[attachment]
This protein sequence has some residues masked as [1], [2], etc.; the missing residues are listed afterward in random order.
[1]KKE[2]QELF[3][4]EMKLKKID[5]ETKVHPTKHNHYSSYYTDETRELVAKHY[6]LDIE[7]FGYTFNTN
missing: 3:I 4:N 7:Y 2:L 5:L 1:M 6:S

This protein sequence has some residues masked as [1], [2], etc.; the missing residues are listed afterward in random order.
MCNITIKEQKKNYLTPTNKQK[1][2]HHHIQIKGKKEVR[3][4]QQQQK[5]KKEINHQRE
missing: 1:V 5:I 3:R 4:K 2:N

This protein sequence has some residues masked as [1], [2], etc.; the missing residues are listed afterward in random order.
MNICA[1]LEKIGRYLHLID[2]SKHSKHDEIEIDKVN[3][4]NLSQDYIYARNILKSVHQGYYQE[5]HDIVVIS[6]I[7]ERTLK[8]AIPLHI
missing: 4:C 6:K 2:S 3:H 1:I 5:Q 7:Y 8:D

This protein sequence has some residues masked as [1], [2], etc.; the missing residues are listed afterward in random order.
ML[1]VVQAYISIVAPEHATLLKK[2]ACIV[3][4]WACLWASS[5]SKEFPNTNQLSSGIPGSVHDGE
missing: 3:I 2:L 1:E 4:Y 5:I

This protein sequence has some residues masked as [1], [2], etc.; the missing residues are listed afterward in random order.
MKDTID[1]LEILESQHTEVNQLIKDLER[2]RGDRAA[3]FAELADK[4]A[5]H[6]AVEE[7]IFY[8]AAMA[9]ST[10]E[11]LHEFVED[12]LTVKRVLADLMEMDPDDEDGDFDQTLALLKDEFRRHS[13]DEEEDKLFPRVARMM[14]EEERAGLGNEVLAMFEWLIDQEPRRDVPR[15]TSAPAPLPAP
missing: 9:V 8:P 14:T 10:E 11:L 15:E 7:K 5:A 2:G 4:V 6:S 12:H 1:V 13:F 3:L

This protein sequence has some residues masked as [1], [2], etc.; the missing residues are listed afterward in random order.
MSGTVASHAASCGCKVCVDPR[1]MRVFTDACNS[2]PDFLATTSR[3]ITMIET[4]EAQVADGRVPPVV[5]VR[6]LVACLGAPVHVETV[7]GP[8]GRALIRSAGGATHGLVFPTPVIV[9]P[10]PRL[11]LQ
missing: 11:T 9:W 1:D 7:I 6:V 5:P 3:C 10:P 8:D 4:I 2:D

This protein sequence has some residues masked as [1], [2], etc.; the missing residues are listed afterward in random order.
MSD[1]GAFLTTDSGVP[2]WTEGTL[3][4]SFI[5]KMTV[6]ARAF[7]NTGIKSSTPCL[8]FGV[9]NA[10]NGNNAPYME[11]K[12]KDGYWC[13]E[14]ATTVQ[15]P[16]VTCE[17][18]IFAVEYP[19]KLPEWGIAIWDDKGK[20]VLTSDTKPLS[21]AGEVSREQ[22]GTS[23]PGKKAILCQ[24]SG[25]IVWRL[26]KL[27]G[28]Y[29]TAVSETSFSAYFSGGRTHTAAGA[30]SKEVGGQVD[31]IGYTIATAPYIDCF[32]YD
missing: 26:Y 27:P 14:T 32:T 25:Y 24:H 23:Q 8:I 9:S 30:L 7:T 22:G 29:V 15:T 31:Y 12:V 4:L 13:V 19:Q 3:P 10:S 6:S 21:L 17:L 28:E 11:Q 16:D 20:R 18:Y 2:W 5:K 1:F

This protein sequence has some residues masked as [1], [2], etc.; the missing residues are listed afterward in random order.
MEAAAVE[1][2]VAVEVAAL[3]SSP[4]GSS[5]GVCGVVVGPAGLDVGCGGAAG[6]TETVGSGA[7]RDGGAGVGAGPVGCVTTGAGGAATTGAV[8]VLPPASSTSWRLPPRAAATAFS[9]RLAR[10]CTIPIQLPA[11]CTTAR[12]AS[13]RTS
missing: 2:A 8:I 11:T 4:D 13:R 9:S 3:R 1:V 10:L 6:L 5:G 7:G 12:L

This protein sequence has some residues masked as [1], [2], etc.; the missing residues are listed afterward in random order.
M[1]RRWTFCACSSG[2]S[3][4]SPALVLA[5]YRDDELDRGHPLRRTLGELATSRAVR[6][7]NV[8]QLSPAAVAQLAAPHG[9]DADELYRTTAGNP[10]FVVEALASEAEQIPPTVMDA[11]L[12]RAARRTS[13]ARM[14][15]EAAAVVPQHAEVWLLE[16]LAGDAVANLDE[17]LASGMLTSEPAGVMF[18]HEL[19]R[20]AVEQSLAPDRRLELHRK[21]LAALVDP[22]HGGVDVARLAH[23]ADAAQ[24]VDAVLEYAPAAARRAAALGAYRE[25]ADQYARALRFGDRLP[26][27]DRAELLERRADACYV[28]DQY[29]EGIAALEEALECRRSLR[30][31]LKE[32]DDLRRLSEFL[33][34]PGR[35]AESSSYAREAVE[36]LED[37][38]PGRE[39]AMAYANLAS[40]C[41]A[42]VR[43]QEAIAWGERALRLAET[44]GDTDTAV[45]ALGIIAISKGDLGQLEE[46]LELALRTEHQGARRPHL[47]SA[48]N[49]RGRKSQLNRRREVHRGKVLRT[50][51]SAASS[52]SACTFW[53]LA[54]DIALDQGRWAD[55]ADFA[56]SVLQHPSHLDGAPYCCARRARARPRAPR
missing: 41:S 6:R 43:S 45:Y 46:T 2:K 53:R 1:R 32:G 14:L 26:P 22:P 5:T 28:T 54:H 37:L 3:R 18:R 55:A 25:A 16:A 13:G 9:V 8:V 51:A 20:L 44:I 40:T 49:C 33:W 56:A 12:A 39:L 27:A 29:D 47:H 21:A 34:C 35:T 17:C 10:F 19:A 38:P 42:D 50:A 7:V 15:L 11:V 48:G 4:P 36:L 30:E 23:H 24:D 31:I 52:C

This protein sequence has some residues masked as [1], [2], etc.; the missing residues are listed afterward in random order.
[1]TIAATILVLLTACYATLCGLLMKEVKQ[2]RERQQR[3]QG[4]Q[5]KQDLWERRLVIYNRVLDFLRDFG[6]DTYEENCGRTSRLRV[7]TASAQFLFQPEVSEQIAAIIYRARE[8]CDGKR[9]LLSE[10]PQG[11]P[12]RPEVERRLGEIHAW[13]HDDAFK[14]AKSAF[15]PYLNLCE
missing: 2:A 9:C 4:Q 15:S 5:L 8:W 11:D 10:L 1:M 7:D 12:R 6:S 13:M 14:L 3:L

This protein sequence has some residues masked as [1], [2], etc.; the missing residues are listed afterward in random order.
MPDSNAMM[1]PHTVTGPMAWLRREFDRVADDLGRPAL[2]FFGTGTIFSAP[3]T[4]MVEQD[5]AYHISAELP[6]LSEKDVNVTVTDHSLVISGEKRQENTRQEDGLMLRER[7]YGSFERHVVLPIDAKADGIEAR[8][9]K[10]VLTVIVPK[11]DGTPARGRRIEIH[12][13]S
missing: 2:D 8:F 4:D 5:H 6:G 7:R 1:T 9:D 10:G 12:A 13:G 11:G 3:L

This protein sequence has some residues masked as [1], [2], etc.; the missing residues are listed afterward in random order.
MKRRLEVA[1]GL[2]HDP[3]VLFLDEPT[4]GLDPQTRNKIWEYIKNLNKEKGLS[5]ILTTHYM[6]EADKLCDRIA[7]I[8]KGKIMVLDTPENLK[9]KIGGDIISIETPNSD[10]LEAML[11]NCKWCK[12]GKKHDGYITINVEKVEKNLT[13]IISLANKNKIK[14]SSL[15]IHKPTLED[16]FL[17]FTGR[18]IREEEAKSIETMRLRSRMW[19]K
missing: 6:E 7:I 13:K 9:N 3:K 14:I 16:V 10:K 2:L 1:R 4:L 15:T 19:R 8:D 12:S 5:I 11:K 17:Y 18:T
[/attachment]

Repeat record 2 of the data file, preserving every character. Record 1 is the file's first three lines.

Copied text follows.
This protein sequence has some residues masked as [1], [2], etc.; the missing residues are listed afterward in random order.
MCNITIKEQKKNYLTPTNKQK[1][2]HHHIQIKGKKEVR[3][4]QQQQK[5]KKEINHQRE
missing: 1:V 5:I 3:R 4:K 2:N